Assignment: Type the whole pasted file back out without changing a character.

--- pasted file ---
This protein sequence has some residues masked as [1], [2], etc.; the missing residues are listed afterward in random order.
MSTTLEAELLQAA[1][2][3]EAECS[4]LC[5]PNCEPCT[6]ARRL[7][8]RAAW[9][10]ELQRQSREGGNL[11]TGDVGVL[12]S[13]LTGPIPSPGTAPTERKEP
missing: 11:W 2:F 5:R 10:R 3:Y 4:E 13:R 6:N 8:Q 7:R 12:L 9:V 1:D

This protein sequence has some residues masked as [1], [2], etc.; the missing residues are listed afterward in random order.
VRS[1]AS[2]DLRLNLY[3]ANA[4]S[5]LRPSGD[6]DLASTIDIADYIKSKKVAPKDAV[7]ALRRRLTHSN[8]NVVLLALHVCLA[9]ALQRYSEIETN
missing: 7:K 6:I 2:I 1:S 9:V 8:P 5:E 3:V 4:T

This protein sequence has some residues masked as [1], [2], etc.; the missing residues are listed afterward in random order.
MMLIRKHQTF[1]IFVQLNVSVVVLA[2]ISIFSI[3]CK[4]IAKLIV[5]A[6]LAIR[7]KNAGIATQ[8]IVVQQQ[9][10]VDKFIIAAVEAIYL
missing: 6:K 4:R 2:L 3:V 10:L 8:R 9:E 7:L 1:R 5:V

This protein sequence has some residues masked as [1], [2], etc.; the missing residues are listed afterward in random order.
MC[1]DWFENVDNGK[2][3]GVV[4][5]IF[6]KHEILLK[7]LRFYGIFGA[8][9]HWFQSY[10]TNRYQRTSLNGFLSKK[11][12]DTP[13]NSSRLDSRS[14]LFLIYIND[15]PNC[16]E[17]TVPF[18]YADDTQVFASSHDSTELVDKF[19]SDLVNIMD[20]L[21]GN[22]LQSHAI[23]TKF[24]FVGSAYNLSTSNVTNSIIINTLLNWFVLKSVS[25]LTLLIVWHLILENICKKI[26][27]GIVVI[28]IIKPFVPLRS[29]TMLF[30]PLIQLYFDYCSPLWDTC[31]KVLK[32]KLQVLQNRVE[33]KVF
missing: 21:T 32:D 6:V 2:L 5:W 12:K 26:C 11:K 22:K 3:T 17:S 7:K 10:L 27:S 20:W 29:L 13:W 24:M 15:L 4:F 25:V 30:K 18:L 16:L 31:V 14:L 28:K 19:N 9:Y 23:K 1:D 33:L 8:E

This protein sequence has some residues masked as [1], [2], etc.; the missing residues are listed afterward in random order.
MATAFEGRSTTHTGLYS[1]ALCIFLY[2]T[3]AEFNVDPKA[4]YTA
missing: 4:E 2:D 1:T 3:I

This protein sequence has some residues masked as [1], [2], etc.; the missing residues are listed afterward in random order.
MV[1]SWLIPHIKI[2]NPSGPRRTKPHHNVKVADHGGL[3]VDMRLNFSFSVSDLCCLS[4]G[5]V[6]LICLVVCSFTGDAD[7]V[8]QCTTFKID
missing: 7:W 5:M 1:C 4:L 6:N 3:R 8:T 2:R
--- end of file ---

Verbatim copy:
This protein sequence has some residues masked as [1], [2], etc.; the missing residues are listed afterward in random order.
MSTTLEAELLQAA[1][2][3]EAECS[4]LC[5]PNCEPCT[6]ARRL[7][8]RAAW[9][10]ELQRQSREGGNL[11]TGDVGVL[12]S[13]LTGPIPSPGTAPTERKEP
missing: 11:W 2:F 5:R 10:R 3:Y 4:E 13:R 6:N 8:Q 7:R 12:L 9:V 1:D

This protein sequence has some residues masked as [1], [2], etc.; the missing residues are listed afterward in random order.
VRS[1]AS[2]DLRLNLY[3]ANA[4]S[5]LRPSGD[6]DLASTIDIADYIKSKKVAPKDAV[7]ALRRRLTHSN[8]NVVLLALHVCLA[9]ALQRYSEIETN
missing: 7:K 6:I 2:I 1:S 9:V 8:P 5:E 3:V 4:T

This protein sequence has some residues masked as [1], [2], etc.; the missing residues are listed afterward in random order.
MMLIRKHQTF[1]IFVQLNVSVVVLA[2]ISIFSI[3]CK[4]IAKLIV[5]A[6]LAIR[7]KNAGIATQ[8]IVVQQQ[9][10]VDKFIIAAVEAIYL
missing: 6:K 4:R 2:L 3:V 10:L 8:R 9:E 7:L 1:R 5:V

This protein sequence has some residues masked as [1], [2], etc.; the missing residues are listed afterward in random order.
MC[1]DWFENVDNGK[2][3]GVV[4][5]IF[6]KHEILLK[7]LRFYGIFGA[8][9]HWFQSY[10]TNRYQRTSLNGFLSKK[11][12]DTP[13]NSSRLDSRS[14]LFLIYIND[15]PNC[16]E[17]TVPF[18]YADDTQVFASSHDSTELVDKF[19]SDLVNIMD[20]L[21]GN[22]LQSHAI[23]TKF[24]FVGSAYNLSTSNVTNSIIINTLLNWFVLKSVS[25]LTLLIVWHLILENICKKI[26][27]GIVVI[28]IIKPFVPLRS[29]TMLF[30]PLIQLYFDYCSPLWDTC[31]KVLK[32]KLQVLQNRVE[33]KVF
missing: 21:T 32:D 6:V 2:L 5:W 12:K 26:C 11:K 22:K 3:T 17:S 7:K 10:L 27:S 20:W 29:L 13:W 24:M 15:L 4:F 25:V 30:K 18:L 16:L 31:V 14:L 28:K 19:N 9:Y 23:K 1:D 33:L 8:E

This protein sequence has some residues masked as [1], [2], etc.; the missing residues are listed afterward in random order.
MATAFEGRSTTHTGLYS[1]ALCIFLY[2]T[3]AEFNVDPKA[4]YTA
missing: 4:E 2:D 1:T 3:I

This protein sequence has some residues masked as [1], [2], etc.; the missing residues are listed afterward in random order.
MV[1]SWLIPHIKI[2]NPSGPRRTKPHHNVKVADHGGL[3]VDMRLNFSFSVSDLCCLS[4]G[5]V[6]LICLVVCSFTGDAD[7]V[8]QCTTFKID
missing: 7:W 5:M 1:C 4:L 6:N 3:R 8:T 2:R